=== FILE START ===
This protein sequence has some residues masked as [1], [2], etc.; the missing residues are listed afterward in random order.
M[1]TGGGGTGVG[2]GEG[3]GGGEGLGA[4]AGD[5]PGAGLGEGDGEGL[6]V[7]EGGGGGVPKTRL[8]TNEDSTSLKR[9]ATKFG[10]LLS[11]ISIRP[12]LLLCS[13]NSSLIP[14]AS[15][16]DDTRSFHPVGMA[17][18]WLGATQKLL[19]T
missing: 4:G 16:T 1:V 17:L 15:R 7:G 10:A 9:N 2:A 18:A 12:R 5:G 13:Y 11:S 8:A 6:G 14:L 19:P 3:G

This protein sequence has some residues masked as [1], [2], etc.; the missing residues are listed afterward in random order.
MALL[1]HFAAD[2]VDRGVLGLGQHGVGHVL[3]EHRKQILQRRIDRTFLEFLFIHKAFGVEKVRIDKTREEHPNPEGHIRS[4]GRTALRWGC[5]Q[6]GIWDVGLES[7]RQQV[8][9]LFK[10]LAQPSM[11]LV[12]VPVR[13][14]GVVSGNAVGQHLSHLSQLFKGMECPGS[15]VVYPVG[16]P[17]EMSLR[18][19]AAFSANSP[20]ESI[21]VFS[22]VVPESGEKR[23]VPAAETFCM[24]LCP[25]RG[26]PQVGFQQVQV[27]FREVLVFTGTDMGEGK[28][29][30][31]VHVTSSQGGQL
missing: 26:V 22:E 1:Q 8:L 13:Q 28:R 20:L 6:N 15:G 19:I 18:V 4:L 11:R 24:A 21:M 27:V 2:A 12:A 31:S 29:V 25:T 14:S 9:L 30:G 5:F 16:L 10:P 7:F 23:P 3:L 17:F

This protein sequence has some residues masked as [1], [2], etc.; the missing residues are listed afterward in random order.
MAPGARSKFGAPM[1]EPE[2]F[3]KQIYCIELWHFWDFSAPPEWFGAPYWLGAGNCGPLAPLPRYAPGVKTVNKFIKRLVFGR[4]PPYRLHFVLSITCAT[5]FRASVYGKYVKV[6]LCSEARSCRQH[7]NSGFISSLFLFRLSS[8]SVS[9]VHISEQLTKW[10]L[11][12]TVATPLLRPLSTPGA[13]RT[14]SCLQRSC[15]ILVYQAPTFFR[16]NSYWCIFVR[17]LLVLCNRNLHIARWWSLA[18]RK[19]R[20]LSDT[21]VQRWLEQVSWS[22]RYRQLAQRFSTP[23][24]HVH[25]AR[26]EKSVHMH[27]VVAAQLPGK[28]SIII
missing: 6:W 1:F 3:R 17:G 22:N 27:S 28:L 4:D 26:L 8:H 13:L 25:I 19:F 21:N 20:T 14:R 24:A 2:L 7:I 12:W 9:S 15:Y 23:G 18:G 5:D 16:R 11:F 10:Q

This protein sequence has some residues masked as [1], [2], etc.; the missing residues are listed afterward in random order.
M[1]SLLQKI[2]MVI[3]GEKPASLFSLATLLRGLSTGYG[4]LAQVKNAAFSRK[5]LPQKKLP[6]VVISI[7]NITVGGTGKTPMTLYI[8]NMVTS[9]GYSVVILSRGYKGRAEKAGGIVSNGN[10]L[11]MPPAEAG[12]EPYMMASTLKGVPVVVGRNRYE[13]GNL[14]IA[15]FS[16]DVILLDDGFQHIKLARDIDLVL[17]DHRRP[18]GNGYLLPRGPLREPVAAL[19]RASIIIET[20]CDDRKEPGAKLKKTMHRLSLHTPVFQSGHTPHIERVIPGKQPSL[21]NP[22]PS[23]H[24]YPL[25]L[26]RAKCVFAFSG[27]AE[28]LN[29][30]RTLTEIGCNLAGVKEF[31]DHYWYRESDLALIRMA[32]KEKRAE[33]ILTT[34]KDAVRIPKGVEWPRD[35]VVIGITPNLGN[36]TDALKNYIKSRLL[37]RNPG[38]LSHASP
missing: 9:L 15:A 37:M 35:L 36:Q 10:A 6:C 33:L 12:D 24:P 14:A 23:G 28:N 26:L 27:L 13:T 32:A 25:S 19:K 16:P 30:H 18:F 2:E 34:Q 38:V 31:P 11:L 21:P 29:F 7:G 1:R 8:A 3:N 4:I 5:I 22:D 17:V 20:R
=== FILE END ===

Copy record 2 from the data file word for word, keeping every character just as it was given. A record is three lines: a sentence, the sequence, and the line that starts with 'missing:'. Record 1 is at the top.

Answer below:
This protein sequence has some residues masked as [1], [2], etc.; the missing residues are listed afterward in random order.
MALL[1]HFAAD[2]VDRGVLGLGQHGVGHVL[3]EHRKQILQRRIDRTFLEFLFIHKAFGVEKVRIDKTREEHPNPEGHIRS[4]GRTALRWGC[5]Q[6]GIWDVGLES[7]RQQV[8][9]LFK[10]LAQPSM[11]LV[12]VPVR[13][14]GVVSGNAVGQHLSHLSQLFKGMECPGS[15]VVYPVG[16]P[17]EMSLR[18][19]AAFSANSP[20]ESI[21]VFS[22]VVPESGEKR[23]VPAAETFCM[24]LCP[25]RG[26]PQVGFQQVQV[27]FREVLVFTGTDMGEGK[28][29][30][31]VHVTSSQGGQL
missing: 26:V 22:E 1:Q 8:L 13:Q 28:R 20:L 6:N 15:G 19:I 18:V 4:L 11:R 24:A 21:M 27:V 2:A 12:A 31:S 29:V 25:T 14:S 9:L 30:G 5:F 16:L 10:P 7:F 23:P 3:L 17:F